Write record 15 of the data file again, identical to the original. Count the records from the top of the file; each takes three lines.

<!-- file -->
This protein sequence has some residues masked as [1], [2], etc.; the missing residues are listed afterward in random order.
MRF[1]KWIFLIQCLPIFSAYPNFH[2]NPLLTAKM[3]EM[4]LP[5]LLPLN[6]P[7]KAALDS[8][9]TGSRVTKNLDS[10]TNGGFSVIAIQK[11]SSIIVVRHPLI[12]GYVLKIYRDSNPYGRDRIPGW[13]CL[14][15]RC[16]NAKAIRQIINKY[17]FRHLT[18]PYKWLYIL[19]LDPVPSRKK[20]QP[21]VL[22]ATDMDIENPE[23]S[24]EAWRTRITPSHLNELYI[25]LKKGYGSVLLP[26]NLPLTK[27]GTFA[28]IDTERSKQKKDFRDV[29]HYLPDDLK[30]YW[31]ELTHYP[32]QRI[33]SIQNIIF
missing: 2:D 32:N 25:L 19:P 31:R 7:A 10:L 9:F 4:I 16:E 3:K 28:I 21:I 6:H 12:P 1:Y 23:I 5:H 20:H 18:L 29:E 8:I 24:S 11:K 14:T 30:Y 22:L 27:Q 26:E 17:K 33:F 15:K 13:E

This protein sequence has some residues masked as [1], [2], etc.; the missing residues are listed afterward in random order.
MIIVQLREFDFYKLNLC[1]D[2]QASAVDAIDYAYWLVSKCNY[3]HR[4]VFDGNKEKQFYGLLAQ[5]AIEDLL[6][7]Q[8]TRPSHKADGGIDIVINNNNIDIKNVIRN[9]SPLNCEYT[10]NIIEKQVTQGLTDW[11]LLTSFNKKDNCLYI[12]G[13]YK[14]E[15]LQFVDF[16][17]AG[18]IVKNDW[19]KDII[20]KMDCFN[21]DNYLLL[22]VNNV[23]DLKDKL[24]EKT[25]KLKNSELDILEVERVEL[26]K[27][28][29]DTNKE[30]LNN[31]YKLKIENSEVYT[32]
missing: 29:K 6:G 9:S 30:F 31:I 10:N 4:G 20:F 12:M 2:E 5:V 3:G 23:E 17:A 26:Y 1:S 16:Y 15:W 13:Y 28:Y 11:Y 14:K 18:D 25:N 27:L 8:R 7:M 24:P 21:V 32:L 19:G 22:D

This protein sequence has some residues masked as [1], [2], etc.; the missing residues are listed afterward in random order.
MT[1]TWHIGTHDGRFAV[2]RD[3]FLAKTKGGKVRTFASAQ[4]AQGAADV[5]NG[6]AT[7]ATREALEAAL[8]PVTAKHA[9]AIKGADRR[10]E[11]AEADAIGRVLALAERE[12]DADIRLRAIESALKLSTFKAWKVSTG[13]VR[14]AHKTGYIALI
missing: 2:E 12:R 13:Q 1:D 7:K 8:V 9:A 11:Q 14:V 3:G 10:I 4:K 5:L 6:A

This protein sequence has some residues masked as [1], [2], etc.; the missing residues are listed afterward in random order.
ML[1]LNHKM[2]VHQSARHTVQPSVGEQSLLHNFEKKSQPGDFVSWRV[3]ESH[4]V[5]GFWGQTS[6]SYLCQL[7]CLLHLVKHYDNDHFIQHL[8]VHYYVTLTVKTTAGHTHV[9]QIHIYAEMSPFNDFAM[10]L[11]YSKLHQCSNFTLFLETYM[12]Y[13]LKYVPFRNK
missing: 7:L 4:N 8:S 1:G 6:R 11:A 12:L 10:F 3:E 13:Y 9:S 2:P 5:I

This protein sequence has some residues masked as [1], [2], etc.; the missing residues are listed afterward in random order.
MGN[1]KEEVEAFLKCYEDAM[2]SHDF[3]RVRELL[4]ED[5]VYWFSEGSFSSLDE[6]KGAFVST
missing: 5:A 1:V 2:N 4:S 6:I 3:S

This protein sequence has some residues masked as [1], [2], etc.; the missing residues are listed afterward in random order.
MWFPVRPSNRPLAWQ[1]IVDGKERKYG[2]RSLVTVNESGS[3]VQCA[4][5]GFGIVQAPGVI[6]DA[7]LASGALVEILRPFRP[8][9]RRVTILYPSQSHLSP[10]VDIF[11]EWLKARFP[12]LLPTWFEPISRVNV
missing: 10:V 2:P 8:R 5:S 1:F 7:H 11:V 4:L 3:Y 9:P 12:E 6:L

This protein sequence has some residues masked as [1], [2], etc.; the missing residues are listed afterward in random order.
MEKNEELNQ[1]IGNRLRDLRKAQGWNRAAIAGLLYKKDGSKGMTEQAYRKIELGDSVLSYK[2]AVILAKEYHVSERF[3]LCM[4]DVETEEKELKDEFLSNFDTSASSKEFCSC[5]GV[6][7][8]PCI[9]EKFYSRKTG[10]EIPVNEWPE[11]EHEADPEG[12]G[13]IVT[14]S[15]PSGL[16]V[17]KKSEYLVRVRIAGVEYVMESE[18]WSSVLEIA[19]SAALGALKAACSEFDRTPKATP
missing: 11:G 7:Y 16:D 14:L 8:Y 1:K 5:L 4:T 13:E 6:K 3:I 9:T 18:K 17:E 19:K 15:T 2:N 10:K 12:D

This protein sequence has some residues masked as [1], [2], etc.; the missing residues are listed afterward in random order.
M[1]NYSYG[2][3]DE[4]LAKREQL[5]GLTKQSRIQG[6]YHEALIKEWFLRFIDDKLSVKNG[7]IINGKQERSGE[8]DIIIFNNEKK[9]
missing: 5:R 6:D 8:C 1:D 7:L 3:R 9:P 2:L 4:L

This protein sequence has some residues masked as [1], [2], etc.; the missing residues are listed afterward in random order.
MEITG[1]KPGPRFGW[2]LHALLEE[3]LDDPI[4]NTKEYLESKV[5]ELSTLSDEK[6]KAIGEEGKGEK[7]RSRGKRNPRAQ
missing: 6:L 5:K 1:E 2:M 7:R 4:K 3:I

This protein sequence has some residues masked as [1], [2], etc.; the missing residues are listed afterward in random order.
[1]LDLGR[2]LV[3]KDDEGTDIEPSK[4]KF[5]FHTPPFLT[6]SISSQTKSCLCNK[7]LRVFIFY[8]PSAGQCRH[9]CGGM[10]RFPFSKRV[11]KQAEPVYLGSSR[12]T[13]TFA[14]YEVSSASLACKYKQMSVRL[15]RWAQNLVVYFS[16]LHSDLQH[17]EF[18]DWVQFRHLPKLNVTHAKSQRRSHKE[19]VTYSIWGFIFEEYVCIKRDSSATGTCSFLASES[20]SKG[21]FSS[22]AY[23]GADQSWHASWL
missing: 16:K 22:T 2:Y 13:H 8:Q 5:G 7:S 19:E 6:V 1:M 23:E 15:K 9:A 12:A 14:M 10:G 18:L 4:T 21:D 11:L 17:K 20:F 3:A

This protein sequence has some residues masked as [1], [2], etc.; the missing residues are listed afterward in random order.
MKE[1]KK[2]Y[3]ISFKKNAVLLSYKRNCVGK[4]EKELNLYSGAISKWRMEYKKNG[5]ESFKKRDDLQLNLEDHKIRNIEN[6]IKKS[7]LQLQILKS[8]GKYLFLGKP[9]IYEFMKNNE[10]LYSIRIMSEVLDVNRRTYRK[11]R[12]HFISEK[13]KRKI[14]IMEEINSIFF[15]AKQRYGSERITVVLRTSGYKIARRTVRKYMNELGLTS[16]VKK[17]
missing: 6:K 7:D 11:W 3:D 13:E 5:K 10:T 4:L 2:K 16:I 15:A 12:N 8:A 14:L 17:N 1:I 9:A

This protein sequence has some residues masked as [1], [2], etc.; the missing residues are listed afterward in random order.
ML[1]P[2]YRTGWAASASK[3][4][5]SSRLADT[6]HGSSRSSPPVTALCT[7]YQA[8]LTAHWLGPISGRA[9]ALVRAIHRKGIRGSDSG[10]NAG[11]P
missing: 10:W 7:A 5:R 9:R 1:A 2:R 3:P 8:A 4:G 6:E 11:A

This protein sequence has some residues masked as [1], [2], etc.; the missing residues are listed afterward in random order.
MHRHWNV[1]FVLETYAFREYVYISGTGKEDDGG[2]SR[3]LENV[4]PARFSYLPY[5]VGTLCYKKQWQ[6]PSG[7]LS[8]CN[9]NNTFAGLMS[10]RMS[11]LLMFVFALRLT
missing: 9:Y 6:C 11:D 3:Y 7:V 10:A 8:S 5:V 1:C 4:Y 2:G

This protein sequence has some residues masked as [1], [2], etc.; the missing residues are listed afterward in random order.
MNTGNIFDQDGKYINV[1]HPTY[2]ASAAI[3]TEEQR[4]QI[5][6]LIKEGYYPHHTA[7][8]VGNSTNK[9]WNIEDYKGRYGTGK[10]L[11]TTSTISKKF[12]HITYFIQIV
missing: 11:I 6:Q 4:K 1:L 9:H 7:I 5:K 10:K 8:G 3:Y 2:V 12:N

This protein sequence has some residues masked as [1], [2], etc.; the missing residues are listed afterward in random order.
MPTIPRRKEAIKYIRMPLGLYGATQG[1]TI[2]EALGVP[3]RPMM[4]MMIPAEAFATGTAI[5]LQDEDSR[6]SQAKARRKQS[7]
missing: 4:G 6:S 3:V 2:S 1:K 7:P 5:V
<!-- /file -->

This protein sequence has some residues masked as [1], [2], etc.; the missing residues are listed afterward in random order.
MPTIPRRKEAIKYIRMPLGLYGATQG[1]TI[2]EALGVP[3]RPMM[4]MMIPAEAFATGTAI[5]LQDEDSR[6]SQAKARRKQS[7]
missing: 4:G 6:S 3:V 2:S 1:K 7:P 5:V